I'm going to be leading a fiction workshop for young, emerging writers next month and I plan to bring up some points made by a group of editors and agents in the March/April issue of Poets & Writers magazine.
An editor at FSG states: "Beyond a good story, beyond good writing, does the novel feel necessary? A lot of good books are written, and I'm not saying that they shouldn't be published . . . the ones I tend to be drawn to are the ones that either feel personally necessary or globally necessary in some vague way that's hard to define."
I think more than ever in these hard economic times, whether we are writing a comedic genre series or a serious literary novel, we need to bring something fresh, necessary to the table. (Of course, this doesn't apply to best-selling writers who already have a strong readership base.)
I think calling a book "necessary" or "unnecessary" is a cover for a smug way to dismiss books. "Oh, this book is well-written, but it's not necessary." "The author is an accomplished talent, but was the last novel really necessary?" This smells like hipster douche bag-ism.
Was "Jurassic Park" necessary? Probably not. It did sell a lot of copies, though. It remains one of favorites despite how commercialized it became.
I'd like to think authors don't consider whether a novel is necessary. Just write and hope for the best.
Dear God, what a miserable world this would be without art.
I feel so strongly about this that I have forgiven all the excesses of renaissance princes because they have given us art that will live forever. The same is true of much architecture of the past, and destroying the great works of past civilizations is perhaps the worst crime there is.
You might not feel the same about the Renaissance princes if you were one of the poor buggers building the architectural marvel, or working dawn to dusk at his whim to provide for his life style.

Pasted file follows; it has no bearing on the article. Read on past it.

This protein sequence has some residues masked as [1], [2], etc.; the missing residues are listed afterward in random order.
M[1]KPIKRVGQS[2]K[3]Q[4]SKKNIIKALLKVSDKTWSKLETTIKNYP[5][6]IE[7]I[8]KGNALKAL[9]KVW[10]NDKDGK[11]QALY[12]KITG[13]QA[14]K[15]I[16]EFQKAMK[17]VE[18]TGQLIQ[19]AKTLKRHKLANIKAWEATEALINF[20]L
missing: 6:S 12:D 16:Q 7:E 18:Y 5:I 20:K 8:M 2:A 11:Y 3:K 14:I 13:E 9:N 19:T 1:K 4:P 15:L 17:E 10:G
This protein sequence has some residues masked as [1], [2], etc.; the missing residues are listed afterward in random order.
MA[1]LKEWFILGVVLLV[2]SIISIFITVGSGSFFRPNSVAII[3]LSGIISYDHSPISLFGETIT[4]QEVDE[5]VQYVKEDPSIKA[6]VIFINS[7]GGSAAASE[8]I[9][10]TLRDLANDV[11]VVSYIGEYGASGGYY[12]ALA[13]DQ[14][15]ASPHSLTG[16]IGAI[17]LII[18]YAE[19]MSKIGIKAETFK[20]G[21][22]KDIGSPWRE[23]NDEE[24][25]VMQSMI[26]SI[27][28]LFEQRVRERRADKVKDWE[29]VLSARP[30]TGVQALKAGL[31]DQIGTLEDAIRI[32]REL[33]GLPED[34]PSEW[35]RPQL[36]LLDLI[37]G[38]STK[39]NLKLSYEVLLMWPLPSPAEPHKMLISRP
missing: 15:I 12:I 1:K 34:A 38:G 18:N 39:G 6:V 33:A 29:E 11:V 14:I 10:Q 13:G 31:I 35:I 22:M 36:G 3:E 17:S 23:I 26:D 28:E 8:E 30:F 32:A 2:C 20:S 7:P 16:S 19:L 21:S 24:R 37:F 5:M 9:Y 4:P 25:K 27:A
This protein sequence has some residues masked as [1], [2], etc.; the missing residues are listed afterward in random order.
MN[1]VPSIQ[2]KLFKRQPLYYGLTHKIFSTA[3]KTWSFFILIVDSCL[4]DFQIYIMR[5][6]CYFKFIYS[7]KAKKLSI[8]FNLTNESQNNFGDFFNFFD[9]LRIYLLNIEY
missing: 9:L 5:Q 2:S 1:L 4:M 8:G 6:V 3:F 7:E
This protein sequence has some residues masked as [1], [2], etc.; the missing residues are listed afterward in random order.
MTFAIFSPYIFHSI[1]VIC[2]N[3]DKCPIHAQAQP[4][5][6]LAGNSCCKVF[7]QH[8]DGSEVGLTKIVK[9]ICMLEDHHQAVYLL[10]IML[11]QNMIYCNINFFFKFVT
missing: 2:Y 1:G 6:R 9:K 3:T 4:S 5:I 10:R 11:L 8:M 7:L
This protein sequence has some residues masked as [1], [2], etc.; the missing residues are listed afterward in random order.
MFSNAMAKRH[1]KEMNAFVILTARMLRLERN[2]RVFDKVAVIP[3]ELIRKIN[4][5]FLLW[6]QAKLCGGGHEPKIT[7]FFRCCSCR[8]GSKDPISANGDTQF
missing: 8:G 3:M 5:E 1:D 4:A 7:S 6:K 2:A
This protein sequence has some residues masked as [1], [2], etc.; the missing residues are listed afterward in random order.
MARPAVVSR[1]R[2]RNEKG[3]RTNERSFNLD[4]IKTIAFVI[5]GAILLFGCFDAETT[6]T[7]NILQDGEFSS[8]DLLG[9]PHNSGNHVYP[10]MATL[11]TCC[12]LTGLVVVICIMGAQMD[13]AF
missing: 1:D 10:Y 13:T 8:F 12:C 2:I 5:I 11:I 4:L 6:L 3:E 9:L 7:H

I, too, am an admirer of great works of past civilizations, but destroying them, even wantonly, falls somewhat below murder, rape, child abuse, slavery, and a few other things I could think of in my personal Pantheon of detestable acts.
It's a silly comparison. We don't get to choose. Every life is at the mercy of larger forces, and our individual sense of right ot wrong is immaterial. All I know is that many generations of human beings have had their lives enriched by art. Art gives them something to live for, to dream about, to aim for. It helps them forget momentarily their misery. You cannot put a price on that. And you cannot rob future generations of that.
Why are you writing, if you don't believe in the importance of what you do?
If you truly believe writing and art are "necessary," it must be because they enrich the soul. To say you believe that, then, in the next breath say "our individual sense of right or wrong is immaterial" is disingenuous at best.
No doubt art helps many people to "momentarily forget their misery;" let's not forget how much of that misery may have been caused by the creation of that work of art, the pleasure of its enjoyment having been denied to them. Or, in the case of the medieval princes referenced above, the work of art may have been denied to anyone not considered to be born "noble" enough to share it.
Why am I writing? I enjoy it, and I have received feedback that others enjoy reading, and, frankly, I enjoy receiving that feedback. I will never confuse what I do with timeless art, but it can still help people "forget momentarily their misery," if only to give them a laugh or provide an interesting tale to hold their interest. That's noble enough for me.